Trump advisers call for more troops to break Afghanistan ‘stalemate’
Nato nations would be asked to also send thousands of troops under proposed plan
The international force assisting the Afghans has about 13,000 troops, of whom about 8,400 are American. Photograph: Wakil Kohsar/AFP/Getty Images
Senior Trump administration and military officials are recommending sending several thousand additional US troops to Afghanistan to try to break a military deadlock in the 15-year war there, in part by pressuring the Taliban to negotiate with the Afghan government.
The added troops would allow US advisers to work with a greater number of Afghan forces, and be closer to the front lines. The recommendation, which has yet to be approved by President Donald Trump, is the product of a broad review by the Pentagon, state department, intelligence community and other government agencies on the longest US war. It is broadly consistent with advice Gen John W Nicholson, the top US commander in Afghanistan, gave Congress in February.
Warning that the US and its Nato allies faced a “stalemate,” Nicholson told lawmakers he had a shortfall of a “few thousand” troops and said more personnel would enable the US military to advise the Afghan military more effectively and at lower levels in the chain of command.
The international force assisting the Afghans has about 13,000 troops, of whom about 8,400 are American. US officials said 3,000 to 5,000 additional troops, including hundreds of special-operations forces, could be sent. The officials spoke on the condition of anonymity to discuss internal deliberations.
Nato nations would also be asked to send thousands of troops, and the precise number of US forces deployed would probably depend on what those allies were prepared to do. Trump is expected to make a decision on his Afghan strategy before a May 25th Nato meeting in Brussels. The recommendation of his top advisers was first reported by the Washington Post.
How to handle the situation in Afghanistan, which was rarely discussed during the presidential campaign, looms as a major decision for Trump. In some respects, it is a liability for a president who has called for putting “America first”. Deploying more troops would cost billions of dollars, and there is no guarantee of a clear win. The US failed to produce successful negotiations when it had 100,000 troops in Afghanistan, a poor country with little in the way of natural resources.
But without a strong US military role, the Taliban and more extreme groups such as the Islamic State’s Afghan wing would most likely gain ground, weakening Trump’s vow to defeat Islamic extremists. Pulling back would also put Trump at odds with generals whom he embraced and turned to for national security advice.
The shift of strategy recommended by Trump’s advisers reflects the assessment that a major new troop commitment – such as the 30,000-troop reinforcement president Barack Obama announced in December 2009 – is undesirable and politically impossible. But it also reflects the assumption that maintaining the current level of forces could leave the US presiding over a slow deterioration in security, with fading hopes for a negotiated settlement between the Taliban and the Afghan government.
One twist is that the new strategy would dispense with the hard deadlines the Obama administration set, and was sometimes forced to revise, for gradually withdrawing troops. Many military officers have argued that setting a public deadline for withdrawal is counterproductive because it allows adversaries to wait out the US and Nato troop commitment instead of forcing them to the negotiating table.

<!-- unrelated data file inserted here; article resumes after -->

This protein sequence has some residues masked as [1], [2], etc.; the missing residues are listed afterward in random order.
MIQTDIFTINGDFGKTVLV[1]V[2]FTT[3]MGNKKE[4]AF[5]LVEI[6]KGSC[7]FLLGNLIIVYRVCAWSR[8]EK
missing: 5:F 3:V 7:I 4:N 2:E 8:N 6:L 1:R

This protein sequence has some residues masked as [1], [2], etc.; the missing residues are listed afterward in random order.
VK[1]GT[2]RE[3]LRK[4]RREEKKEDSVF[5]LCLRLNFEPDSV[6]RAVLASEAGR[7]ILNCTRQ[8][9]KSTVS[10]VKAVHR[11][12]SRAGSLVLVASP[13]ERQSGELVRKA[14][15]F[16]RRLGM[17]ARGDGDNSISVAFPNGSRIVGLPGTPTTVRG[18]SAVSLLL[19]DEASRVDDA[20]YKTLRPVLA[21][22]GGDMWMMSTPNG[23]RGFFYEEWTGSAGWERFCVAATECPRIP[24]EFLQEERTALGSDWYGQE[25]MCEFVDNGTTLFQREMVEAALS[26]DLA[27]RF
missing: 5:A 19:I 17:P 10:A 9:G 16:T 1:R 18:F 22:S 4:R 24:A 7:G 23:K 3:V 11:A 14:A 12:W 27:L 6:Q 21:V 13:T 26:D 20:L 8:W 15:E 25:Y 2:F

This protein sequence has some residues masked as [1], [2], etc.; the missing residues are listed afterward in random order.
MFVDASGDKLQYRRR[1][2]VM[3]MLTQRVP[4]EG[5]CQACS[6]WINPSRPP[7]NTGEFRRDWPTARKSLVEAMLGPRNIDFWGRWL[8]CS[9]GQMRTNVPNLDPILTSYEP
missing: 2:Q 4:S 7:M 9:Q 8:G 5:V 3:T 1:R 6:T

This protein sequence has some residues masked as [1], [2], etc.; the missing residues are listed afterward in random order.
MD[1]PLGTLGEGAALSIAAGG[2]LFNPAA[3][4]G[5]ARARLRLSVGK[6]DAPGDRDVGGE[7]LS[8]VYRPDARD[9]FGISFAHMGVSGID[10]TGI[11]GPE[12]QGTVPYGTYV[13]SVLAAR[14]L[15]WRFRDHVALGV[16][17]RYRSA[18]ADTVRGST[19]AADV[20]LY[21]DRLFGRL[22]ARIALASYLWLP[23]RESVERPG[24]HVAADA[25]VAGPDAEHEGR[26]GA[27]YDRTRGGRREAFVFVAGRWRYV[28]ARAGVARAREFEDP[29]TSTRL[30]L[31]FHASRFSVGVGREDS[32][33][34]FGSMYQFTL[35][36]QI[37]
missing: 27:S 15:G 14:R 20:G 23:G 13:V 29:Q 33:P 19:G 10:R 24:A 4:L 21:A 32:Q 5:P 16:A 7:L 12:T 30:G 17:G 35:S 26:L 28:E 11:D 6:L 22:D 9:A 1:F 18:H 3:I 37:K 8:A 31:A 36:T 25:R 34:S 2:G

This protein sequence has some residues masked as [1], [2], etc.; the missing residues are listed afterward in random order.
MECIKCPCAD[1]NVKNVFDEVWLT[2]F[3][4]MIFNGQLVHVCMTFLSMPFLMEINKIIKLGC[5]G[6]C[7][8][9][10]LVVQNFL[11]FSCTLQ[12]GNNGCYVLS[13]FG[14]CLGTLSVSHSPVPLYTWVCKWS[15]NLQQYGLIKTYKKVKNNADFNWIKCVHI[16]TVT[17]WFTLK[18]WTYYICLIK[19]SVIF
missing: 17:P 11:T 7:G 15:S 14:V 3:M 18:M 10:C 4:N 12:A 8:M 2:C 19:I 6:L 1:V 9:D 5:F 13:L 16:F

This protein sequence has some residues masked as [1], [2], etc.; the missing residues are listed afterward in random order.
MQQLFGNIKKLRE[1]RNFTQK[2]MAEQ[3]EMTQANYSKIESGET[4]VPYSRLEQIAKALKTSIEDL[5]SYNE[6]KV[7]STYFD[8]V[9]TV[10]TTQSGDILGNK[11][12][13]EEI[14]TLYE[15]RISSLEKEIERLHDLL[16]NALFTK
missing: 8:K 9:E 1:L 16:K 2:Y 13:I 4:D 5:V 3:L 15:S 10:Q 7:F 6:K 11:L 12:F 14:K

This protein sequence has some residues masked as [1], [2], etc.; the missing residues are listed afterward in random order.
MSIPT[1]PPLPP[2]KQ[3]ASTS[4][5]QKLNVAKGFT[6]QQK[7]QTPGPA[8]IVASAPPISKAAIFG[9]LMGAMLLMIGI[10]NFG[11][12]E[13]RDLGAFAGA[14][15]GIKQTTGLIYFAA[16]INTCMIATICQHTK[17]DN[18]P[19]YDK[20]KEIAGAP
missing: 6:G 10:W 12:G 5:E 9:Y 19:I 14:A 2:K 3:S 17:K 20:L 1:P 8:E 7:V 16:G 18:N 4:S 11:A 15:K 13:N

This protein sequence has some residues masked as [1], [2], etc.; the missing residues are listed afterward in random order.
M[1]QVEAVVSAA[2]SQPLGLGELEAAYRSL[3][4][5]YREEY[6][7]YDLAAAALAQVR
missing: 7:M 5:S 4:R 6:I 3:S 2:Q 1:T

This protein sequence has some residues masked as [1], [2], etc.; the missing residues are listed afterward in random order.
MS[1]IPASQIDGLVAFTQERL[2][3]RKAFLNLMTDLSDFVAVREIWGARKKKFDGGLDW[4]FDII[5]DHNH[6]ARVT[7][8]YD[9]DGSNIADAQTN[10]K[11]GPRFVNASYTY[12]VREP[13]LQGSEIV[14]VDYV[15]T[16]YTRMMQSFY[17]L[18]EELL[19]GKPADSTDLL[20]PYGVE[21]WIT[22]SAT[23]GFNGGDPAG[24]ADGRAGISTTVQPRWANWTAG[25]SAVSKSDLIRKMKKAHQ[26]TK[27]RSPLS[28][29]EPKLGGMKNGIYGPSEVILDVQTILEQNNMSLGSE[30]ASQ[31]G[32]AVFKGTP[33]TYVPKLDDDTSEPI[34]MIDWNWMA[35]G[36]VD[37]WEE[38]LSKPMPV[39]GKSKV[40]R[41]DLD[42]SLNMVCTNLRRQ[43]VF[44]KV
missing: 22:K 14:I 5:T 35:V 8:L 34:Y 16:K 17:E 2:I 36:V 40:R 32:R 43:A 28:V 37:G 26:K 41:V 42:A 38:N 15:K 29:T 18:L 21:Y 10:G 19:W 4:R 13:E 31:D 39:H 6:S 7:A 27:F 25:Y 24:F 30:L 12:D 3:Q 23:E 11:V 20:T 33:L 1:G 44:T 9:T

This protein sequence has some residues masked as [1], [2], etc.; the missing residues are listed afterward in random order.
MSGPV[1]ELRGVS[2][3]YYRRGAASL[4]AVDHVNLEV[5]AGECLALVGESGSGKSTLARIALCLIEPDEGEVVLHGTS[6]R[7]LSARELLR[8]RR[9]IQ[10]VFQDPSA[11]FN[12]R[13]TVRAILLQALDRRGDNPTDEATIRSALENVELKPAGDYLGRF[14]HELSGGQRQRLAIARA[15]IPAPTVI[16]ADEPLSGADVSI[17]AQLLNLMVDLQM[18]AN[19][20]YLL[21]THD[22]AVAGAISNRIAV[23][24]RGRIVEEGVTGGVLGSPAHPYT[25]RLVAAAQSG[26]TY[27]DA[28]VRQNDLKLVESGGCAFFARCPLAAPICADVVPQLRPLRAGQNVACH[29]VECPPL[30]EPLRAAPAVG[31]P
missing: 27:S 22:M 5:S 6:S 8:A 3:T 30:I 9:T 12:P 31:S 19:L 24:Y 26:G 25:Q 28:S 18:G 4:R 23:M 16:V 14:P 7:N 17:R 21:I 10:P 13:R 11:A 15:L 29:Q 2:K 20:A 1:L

But Trump’s advisers do not want a new US commitment to be open-ended, and they are suggesting that its duration be dependent on steps by President Ashraf Ghani to fight corruption and appoint more effective commanders. Lieut Gen HR McMaster, Trump’s national security adviser, led an anti-corruption task force in Afghanistan and is especially sensitive to the need for better governance in Kabul. Jim Mattis, the secretary of defence, also has extensive experience with Afghanistan, having overseen the military effort there as head of the US central command.
The generals, however, are not the only ones who favour a stronger commitment to Afghanistan. US intelligence officials also want more support, calculating that a stronger military presence would assist their intelligence efforts against extremist groups in Afghanistan and neighbouring Pakistan.
One issue that remains unclear is how the new strategy would deal with the safe havens the Taliban and other militant groups have in Pakistan. Nicholson acknowledged to Congress that it was “very difficult to succeed on the battlefield when your enemy enjoys external support and safe haven.”
He urged “a holistic review” of US policy towards Pakistan. US forces have two basic missions in Afghanistan: advising and training Afghan forces and conducting counterterrorism missions, like a recent operation in which about 50 Army Rangers and a similar number of Afghan commandos killed the leader of the Afghan branch of the Islamic State.
Nicholson told Congress the shortfall was mainly in forces for training and advising the Afghans. Currently, advisers are working with Afghans mostly at the command level of the army corps. But more advisers, he said, would enable the US-led coalition to work at the level of the Afghan brigades.
Military advisers are generally considered more effective if they are not limited to advising foreign armies in their headquarters, but extend to units in the field. The Obama administration’s decision last summer to give US commanders more flexibility to provide air support for Afghan forces fighting the Taliban increased the need for advisers below the level of the Afghan army corps, Nicholson told Congress. – (New York Times)